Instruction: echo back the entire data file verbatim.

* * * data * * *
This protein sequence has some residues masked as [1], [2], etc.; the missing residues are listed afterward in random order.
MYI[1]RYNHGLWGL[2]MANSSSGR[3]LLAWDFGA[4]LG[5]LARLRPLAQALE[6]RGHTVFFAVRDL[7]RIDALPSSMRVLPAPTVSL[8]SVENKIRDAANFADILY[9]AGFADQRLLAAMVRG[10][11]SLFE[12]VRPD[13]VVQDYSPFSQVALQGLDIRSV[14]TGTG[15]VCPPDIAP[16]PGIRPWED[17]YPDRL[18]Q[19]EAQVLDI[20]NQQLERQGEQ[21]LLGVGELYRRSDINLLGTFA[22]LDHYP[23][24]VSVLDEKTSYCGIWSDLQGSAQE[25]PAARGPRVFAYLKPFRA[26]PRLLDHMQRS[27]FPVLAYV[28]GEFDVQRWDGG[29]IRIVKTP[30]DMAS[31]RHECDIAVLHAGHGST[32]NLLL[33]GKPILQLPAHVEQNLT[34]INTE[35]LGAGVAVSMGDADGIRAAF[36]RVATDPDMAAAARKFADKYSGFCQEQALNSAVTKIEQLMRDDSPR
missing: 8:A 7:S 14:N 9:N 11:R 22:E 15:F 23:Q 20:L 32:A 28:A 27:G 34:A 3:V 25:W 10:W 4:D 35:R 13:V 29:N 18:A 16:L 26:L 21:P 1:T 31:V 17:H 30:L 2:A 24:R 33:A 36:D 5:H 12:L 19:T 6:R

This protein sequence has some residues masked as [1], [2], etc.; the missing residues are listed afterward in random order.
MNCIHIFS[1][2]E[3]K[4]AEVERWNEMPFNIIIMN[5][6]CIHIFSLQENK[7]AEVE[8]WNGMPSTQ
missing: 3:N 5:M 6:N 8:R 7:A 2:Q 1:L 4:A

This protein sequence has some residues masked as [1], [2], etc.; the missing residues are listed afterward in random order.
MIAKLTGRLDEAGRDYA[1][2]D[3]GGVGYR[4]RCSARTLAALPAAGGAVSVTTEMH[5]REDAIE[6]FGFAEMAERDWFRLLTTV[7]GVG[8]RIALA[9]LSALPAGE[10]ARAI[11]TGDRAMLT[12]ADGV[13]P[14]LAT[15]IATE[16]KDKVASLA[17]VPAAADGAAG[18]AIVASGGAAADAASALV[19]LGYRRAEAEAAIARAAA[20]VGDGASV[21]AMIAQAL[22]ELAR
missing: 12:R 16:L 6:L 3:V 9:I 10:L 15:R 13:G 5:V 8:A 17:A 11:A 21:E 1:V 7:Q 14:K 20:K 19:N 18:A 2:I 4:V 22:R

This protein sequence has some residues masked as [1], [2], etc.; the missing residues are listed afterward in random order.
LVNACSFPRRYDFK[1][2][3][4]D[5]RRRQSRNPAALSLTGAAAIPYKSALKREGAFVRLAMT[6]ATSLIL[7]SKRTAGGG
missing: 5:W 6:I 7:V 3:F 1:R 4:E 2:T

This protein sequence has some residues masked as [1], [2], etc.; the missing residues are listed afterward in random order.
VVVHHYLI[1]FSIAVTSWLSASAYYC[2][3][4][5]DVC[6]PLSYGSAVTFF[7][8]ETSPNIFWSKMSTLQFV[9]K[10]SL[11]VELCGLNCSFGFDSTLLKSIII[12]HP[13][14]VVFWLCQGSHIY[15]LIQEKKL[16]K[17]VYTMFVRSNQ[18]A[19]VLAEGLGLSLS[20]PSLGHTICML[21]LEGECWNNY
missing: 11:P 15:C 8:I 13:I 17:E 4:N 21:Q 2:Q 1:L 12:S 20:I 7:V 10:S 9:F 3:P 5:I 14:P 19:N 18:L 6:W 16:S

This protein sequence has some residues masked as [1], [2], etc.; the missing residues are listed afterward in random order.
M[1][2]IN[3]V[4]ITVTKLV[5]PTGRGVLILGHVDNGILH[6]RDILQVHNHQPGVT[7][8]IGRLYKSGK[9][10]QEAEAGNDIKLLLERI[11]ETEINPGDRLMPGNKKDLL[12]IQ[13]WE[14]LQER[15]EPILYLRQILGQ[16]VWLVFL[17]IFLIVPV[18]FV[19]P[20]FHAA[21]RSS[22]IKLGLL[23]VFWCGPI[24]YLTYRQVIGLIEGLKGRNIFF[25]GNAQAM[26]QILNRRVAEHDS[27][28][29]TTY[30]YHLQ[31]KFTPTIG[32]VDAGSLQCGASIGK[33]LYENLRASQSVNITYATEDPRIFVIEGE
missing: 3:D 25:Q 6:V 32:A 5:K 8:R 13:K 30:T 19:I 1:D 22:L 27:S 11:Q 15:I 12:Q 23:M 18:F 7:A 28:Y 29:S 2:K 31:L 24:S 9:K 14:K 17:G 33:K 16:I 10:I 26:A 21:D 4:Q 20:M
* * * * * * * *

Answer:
This protein sequence has some residues masked as [1], [2], etc.; the missing residues are listed afterward in random order.
MYI[1]RYNHGLWGL[2]MANSSSGR[3]LLAWDFGA[4]LG[5]LARLRPLAQALE[6]RGHTVFFAVRDL[7]RIDALPSSMRVLPAPTVSL[8]SVENKIRDAANFADILY[9]AGFADQRLLAAMVRG[10][11]SLFE[12]VRPD[13]VVQDYSPFSQVALQGLDIRSV[14]TGTG[15]VCPPDIAP[16]PGIRPWED[17]YPDRL[18]Q[19]EAQVLDI[20]NQQLERQGEQ[21]LLGVGELYRRSDINLLGTFA[22]LDHYP[23][24]VSVLDEKTSYCGIWSDLQGSAQE[25]PAARGPRVFAYLKPFRA[26]PRLLDHMQRS[27]FPVLAYV[28]GEFDVQRWDGG[29]IRIVKTP[30]DMAS[31]RHECDIAVLHAGHGST[32]NLLL[33]GKPILQLPAHVEQNLT[34]INTE[35]LGAGVAVSMGDADGIRAAF[36]RVATDPDMAAAARKFADKYSGFCQEQALNSAVTKIEQLMRDDSPR
missing: 8:A 7:S 14:N 9:N 11:R 22:E 15:F 23:Q 20:L 32:A 28:A 27:G 34:A 3:V 25:W 10:W 4:D 35:R 13:V 29:N 18:A 16:L 26:L 21:P 1:T 31:V 17:H 30:L 2:A 24:R 33:A 36:D 5:H 12:L 19:T 6:R

This protein sequence has some residues masked as [1], [2], etc.; the missing residues are listed afterward in random order.
MNCIHIFS[1][2]E[3]K[4]AEVERWNEMPFNIIIMN[5][6]CIHIFSLQENK[7]AEVE[8]WNGMPSTQ
missing: 3:N 5:M 6:N 8:R 7:A 2:Q 1:L 4:A

This protein sequence has some residues masked as [1], [2], etc.; the missing residues are listed afterward in random order.
MIAKLTGRLDEAGRDYA[1][2]D[3]GGVGYR[4]RCSARTLAALPAAGGAVSVTTEMH[5]REDAIE[6]FGFAEMAERDWFRLLTTV[7]GVG[8]RIALA[9]LSALPAGE[10]ARAI[11]TGDRAMLT[12]ADGV[13]P[14]LAT[15]IATE[16]KDKVASLA[17]VPAAADGAAG[18]AIVASGGAAADAASALV[19]LGYRRAEAEAAIARAAA[20]VGDGASV[21]AMIAQAL[22]ELAR
missing: 12:R 16:L 6:L 3:V 9:I 10:L 15:R 13:G 5:V 8:A 17:A 11:A 21:E 1:V 7:Q 14:K 20:K 19:N 18:A 2:I 4:V 22:R

This protein sequence has some residues masked as [1], [2], etc.; the missing residues are listed afterward in random order.
LVNACSFPRRYDFK[1][2][3][4]D[5]RRRQSRNPAALSLTGAAAIPYKSALKREGAFVRLAMT[6]ATSLIL[7]SKRTAGGG
missing: 5:W 6:I 7:V 3:F 1:R 4:E 2:T

This protein sequence has some residues masked as [1], [2], etc.; the missing residues are listed afterward in random order.
VVVHHYLI[1]FSIAVTSWLSASAYYC[2][3][4][5]DVC[6]PLSYGSAVTFF[7][8]ETSPNIFWSKMSTLQFV[9]K[10]SL[11]VELCGLNCSFGFDSTLLKSIII[12]HP[13][14]VVFWLCQGSHIY[15]LIQEKKL[16]K[17]VYTMFVRSNQ[18]A[19]VLAEGLGLSLS[20]PSLGHTICML[21]LEGECWNNY
missing: 11:P 15:C 8:I 13:I 17:E 4:N 21:Q 2:Q 1:L 12:S 20:I 7:V 10:S 9:F 3:P 5:I 14:P 19:N 18:L 6:W 16:S

This protein sequence has some residues masked as [1], [2], etc.; the missing residues are listed afterward in random order.
M[1][2]IN[3]V[4]ITVTKLV[5]PTGRGVLILGHVDNGILH[6]RDILQVHNHQPGVT[7][8]IGRLYKSGK[9][10]QEAEAGNDIKLLLERI[11]ETEINPGDRLMPGNKKDLL[12]IQ[13]WE[14]LQER[15]EPILYLRQILGQ[16]VWLVFL[17]IFLIVPV[18]FV[19]P[20]FHAA[21]RSS[22]IKLGLL[23]VFWCGPI[24]YLTYRQVIGLIEGLKGRNIFF[25]GNAQAM[26]QILNRRVAEHDS[27][28][29]TTY[30]YHLQ[31]KFTPTIG[32]VDAGSLQCGASIGK[33]LYENLRASQSVNITYATEDPRIFVIEGE
missing: 3:D 25:Q 6:V 32:A 5:K 8:R 13:K 30:T 19:I 1:D 22:L 27:S 11:Q 15:I 12:Q 23:M 18:F 7:A 28:Y 29:S 2:K 31:L 24:S 9:K 14:K 17:G 33:K 16:I 10:I 26:A 21:D 4:Q 20:M